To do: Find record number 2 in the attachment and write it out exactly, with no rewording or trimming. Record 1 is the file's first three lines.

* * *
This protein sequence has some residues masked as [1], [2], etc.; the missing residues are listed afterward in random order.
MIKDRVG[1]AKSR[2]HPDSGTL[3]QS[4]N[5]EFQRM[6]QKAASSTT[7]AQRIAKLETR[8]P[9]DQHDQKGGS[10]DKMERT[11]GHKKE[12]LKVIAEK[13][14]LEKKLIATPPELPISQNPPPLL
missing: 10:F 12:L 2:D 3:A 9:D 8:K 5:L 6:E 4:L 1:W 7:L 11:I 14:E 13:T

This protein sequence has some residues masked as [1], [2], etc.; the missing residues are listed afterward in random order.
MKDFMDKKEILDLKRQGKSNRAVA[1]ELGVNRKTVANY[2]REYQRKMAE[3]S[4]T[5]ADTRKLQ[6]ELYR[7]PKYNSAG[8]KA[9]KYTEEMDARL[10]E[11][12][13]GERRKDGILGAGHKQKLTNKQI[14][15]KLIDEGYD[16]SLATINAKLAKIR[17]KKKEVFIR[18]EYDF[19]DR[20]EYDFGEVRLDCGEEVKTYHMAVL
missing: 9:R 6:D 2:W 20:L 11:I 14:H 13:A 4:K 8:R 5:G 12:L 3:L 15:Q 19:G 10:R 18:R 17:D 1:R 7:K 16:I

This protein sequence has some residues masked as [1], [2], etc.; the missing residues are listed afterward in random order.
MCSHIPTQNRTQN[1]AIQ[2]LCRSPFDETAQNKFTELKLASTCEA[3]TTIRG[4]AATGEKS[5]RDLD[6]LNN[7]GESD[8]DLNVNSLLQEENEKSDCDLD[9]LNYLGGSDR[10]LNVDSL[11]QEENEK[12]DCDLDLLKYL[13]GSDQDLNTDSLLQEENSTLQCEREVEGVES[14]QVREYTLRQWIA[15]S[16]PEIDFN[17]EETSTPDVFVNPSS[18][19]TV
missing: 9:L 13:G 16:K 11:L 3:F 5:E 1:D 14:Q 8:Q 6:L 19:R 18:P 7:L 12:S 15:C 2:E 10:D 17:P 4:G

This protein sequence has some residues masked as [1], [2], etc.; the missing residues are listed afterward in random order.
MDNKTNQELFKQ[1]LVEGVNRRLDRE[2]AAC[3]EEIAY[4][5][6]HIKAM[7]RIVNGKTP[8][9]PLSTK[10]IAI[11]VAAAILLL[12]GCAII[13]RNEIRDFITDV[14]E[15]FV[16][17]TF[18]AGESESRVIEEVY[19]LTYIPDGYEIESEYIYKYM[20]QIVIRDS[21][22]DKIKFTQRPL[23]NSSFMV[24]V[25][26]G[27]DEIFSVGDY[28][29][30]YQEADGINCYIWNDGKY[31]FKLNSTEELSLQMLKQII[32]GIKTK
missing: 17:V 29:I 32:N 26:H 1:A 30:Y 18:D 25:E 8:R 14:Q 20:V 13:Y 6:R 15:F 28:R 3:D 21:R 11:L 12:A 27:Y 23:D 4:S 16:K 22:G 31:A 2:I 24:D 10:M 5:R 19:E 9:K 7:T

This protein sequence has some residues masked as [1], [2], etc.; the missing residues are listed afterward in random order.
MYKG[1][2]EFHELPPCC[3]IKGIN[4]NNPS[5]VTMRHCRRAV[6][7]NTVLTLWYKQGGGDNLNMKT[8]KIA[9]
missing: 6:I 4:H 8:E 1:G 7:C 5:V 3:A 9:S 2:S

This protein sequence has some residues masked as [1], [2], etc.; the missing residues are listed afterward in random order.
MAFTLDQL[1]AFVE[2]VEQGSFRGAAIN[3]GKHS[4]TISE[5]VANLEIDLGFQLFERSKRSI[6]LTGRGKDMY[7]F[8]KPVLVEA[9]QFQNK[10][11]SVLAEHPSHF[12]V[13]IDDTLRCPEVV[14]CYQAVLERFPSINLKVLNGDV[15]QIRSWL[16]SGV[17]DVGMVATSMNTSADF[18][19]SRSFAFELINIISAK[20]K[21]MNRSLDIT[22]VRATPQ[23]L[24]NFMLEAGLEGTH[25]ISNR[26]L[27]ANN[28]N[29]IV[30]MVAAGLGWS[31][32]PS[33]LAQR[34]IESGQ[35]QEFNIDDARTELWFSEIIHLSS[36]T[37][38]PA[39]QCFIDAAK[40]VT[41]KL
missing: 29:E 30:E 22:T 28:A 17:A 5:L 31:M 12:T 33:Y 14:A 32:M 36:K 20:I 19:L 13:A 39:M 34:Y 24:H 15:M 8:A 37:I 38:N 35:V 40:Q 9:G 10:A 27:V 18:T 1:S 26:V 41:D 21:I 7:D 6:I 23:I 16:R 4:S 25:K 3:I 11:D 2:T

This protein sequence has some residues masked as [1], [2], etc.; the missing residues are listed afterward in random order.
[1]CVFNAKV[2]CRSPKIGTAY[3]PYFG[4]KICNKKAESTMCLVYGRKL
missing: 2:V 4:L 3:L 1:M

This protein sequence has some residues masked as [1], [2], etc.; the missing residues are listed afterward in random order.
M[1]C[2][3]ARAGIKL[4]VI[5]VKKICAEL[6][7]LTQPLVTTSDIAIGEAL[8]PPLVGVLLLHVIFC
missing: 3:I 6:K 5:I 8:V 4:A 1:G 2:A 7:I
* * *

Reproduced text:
This protein sequence has some residues masked as [1], [2], etc.; the missing residues are listed afterward in random order.
MKDFMDKKEILDLKRQGKSNRAVA[1]ELGVNRKTVANY[2]REYQRKMAE[3]S[4]T[5]ADTRKLQ[6]ELYR[7]PKYNSAG[8]KA[9]KYTEEMDARL[10]E[11][12][13]GERRKDGILGAGHKQKLTNKQI[14][15]KLIDEGYD[16]SLATINAKLAKIR[17]KKKEVFIR[18]EYDF[19]DR[20]EYDFGEVRLDCGEEVKTYHMAVL
missing: 9:R 6:D 2:W 20:L 11:I 14:H 13:A 4:K 8:R 5:G 12:L 3:L 15:Q 19:G 10:R 18:R 17:D 1:R 7:K 16:I